Le Chinois (Bust Of A Chinese Man, 2nd Version)
Signed JB. Carpeaux.
Stamped with the eagle cachet PROPRIETÉ CARPEAUX
With the pastille BY APPOINTMENT TO THE QUEEN / BELLMAN, IVEY & CARTER / NEW BOND ST / LONDON / MADE IN FRANCE. With plaque CHINOIS BY CARPEAUX
Bronze with red, dark and light brown patina
Height: 13 3/4" (35 cm)
Conceived 1872 and cast circa 1880
The present work is one of Jean-Baptiste Carpeaux’s most celebrated sculptures, Le Chinois (Bust of a Chinese man). The piece was originally conceived in 1868, when the sculptor was commissioned by Georges-Eugène Haussmann to create a work to adorn Gabriel Davioud’s fountain at the Observatory in the Luxembourg Gardens, Paris. The group Le Quatre Parties du Monde (Four Parts of the World) was placed at the top of the fountain in 1874 and can still be seen there today. The plaster version of the monument is on permanent display at the Musée d’Orsay.
J.B. Carpeaux, Fontaine des Quatres Parties du Monde, ca 1874, plaster, Musée d’Orsay, Paris
The Chinois relates to the allegorical representation of Asia, which forms part of the fountain together with America, Europe and Africa. The first sketch for the sculpture dates to 1868 and represents a male bust which the artist created with wide impressionistic strokes. The gender of the figure was later changed to fit the monument’s iconography.
J.B. Carpeaux, Le Chinois (1st Version), conceived 1868, terracotta, private collection (ex Bowman Sculpture)
By singling out the subject of his sculptural group, Carpeaux forces the viewer to engage with the Chinese man’s gaze, which is cast to one side. The artist paid painstaking attention to the definition of the figure’s features, which have been considered by critics as his most successful essay in portraiture. Such a sophisticated rendition of the Chinese man’s facial traits is reminiscent of Charles Cordier’s ethnographic sculpture, which received much attention in France from the second half of the 19th century.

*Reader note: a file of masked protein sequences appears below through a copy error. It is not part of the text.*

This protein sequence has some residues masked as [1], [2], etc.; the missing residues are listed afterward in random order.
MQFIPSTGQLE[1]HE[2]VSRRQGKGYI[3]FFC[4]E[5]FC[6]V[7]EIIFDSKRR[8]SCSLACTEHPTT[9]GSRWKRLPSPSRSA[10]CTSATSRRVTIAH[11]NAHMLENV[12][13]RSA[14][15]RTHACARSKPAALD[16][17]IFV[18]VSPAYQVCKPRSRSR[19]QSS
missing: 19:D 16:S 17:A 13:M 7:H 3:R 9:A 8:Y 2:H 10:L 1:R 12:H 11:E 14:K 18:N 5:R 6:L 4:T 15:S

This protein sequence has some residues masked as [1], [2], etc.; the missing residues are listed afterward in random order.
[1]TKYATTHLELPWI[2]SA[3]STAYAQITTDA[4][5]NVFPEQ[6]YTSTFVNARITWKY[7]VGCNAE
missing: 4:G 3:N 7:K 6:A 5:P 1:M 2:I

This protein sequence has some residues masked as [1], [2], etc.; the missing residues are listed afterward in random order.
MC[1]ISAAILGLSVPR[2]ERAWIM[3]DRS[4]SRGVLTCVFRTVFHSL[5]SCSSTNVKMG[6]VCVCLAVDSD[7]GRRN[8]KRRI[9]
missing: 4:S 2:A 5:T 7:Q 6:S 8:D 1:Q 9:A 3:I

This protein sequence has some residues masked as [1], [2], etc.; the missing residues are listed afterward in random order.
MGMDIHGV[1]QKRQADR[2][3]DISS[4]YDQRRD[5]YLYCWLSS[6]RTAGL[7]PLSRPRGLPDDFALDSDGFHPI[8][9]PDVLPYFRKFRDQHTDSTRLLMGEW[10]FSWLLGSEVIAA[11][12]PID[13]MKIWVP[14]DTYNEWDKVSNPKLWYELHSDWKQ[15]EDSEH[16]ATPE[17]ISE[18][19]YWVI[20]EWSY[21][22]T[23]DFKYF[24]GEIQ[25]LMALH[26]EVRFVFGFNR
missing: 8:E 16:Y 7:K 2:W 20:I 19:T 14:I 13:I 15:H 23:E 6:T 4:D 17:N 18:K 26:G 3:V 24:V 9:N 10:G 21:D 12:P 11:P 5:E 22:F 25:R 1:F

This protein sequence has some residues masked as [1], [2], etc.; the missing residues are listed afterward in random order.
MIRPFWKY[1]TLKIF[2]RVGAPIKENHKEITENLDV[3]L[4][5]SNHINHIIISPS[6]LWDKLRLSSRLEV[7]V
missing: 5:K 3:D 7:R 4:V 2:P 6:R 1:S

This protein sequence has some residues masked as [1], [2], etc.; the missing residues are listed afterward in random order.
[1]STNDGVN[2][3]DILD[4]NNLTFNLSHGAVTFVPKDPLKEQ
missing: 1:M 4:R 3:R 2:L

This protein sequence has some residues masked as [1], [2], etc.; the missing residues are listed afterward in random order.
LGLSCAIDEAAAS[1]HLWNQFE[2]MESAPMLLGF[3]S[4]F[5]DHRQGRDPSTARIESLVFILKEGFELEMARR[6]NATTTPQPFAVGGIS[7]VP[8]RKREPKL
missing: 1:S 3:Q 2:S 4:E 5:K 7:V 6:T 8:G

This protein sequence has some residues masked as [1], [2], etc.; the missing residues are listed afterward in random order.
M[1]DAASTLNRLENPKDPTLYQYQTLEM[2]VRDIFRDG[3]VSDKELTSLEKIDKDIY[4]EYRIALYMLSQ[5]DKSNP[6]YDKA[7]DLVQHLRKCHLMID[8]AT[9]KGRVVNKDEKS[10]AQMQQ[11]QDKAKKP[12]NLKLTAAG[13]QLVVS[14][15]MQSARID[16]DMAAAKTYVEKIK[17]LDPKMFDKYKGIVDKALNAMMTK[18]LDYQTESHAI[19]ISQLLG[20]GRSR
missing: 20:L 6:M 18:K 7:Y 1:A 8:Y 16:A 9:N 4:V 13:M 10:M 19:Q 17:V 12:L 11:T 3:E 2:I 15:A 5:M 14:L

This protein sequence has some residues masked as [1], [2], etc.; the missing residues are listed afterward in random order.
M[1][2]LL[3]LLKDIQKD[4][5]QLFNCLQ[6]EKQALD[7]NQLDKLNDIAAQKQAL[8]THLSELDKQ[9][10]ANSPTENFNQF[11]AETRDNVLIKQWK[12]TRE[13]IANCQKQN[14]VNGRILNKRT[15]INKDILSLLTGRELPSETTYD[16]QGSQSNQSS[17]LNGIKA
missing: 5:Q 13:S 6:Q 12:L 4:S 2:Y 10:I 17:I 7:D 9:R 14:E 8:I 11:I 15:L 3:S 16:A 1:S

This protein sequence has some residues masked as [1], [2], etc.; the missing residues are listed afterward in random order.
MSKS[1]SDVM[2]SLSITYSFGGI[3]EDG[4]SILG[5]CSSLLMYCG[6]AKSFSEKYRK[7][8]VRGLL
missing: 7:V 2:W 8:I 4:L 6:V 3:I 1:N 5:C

The artist understood the model’s potential on the market, producing terracotta, marble and bronze versions of both the first sketch and the finished male bust in his Auteuil atelier in 1872. The latter was produced in two different sizes, 68cm and 35cm. After Carpeaux’s death in 1875, the edition was then continued posthumously by the family of the artist, featuring in the Emile Colin’s foundry catalogue between 1882-1898.
In the present sculpture, the eagle cachet and the ‘proprieté Carpeaux’ stamp testify to the authenticity of the cast. This likely reached England as early as 1892, when it was acquired by the London firm Bellman, Ivey and Carter (active 1892-1905). The firm acted as marble carvers, bronze restorers and art dealers for Queen Victoria, Edward VII and George V. The round pastille that appears at the back of the bronze state their Royal warrant of appointment, their location in Bond Street and the authenticity of the bronze, proudly stating its continental origin.
In the present model, not only do the markings attest to the rarity of the object, but so does its patination, whose earth tones highlight the quality of the modelling of the figure’s face and blouse, displaying Carpeaux’s mastery of the sculpted medium.